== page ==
The Court’s decision on “sex” opened the door for the evisceration of the women’s movement.
“You can’t just proclaim yourself a female and be able to compete against women. There must be some standards, and having a penis and competing as a woman would not fit that standard.” —tennis great and long-time homosexual-rights activist Martina Navratilova, December 2018
“‘Woman’ is not an idea in a man’s head. ‘Woman’ is not a pink brain, a liking for Jimmy Choos or any of the other sexist ideas now somehow touted as progressive. Moreover, the ‘inclusive’ language that calls female people ‘menstruators’ and ‘people with vulvas’ strikes many women as dehumanising and demeaning.” —author J.K. Rowling, June 2020
Whether an increasingly impotent women’s movement realizes it or not, last Monday’s 6-3 Supreme Court ruling has made biological reality irrelevant. While anyone with an ounce of integrity would know that when Congress passed the 1964 Civil Rights Act, Title VII’s prohibition of sexual discrimination meant sex in the biological sense, a majority of justices swept aside thousands of years of biological reality in favor of progressive ideology.
In short, the Court conferred upon itself both legislative powers and scientific expertise. Legislative powers Congress itself conspicuously declined to exercise, and scientific expertise that required the complete abnegation of a condition still defined as “gender dysphoria” among leading entities in the mental-health community.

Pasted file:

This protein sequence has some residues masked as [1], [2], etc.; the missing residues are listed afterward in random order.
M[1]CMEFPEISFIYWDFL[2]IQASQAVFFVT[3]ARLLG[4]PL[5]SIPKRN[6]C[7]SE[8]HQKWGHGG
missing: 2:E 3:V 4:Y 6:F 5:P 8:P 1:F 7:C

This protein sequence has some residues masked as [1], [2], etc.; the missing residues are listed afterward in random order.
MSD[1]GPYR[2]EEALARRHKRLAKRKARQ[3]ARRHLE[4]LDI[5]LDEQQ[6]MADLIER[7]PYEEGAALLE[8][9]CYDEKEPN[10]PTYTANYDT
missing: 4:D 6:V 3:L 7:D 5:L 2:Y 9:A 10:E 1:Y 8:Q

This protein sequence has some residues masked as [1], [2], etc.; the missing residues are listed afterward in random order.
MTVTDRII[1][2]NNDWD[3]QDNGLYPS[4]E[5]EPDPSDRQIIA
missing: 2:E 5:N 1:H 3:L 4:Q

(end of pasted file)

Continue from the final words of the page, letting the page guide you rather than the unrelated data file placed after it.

Justice Neil Gorsuch, who wrote the majority opinion, epitomized the Orwellian logic — and rank hypocrisy — necessary to reach such a decision. The same justice who insisted the ruling was based on “plain statutory commands” long before transgenderism was even a topic of conversation is the one who insisted, “[Laws] are meant to be understood and lived by. If a fog of uncertainty surrounded them, if their meaning could shift with the latest judicial whim, the point of reducing them to writing would be lost.”
The latter statement was made in 2018. Two years later, Gorsuch and five other justices have subjected the entire nation to the “latest judicial whim.”
Moreover, as columnist and Amherst College professor Hadley Arkes points out, Gorsuch’s opening statement regarding Harris Funeral Homes v. EEOC — whereby a man hired by a funeral home was terminated due to the consternation his decision to behave and dress as a woman caused for grieving families — is nothing short of astounding. “He said that Aimee Stephens, the one who had been known to the world and his own wife as Anthony Stephens, had ‘presented as a male’ when ‘she first got the job,’” Arkes writes. “Without the slightest strain, Gorsuch had simply incorporated as his own the predicate of Stephens’s claim: that he had in fact become a woman.”
The implications? “For the Court to come down on his side the judges would have to do nothing less than confirm, as a matter of controlling fact, that in the eyes of the law Stephens was indeed a woman if he regarded himself as a woman,” Arkes adds. “And the effects would instantly radiate outward: Stephens’s colleagues would be obliged to accept his definition of himself, and the pronouns that came along. If they did not, they and their employer could be accused of sustaining a hostile work environment and put themselves at legal hazard.”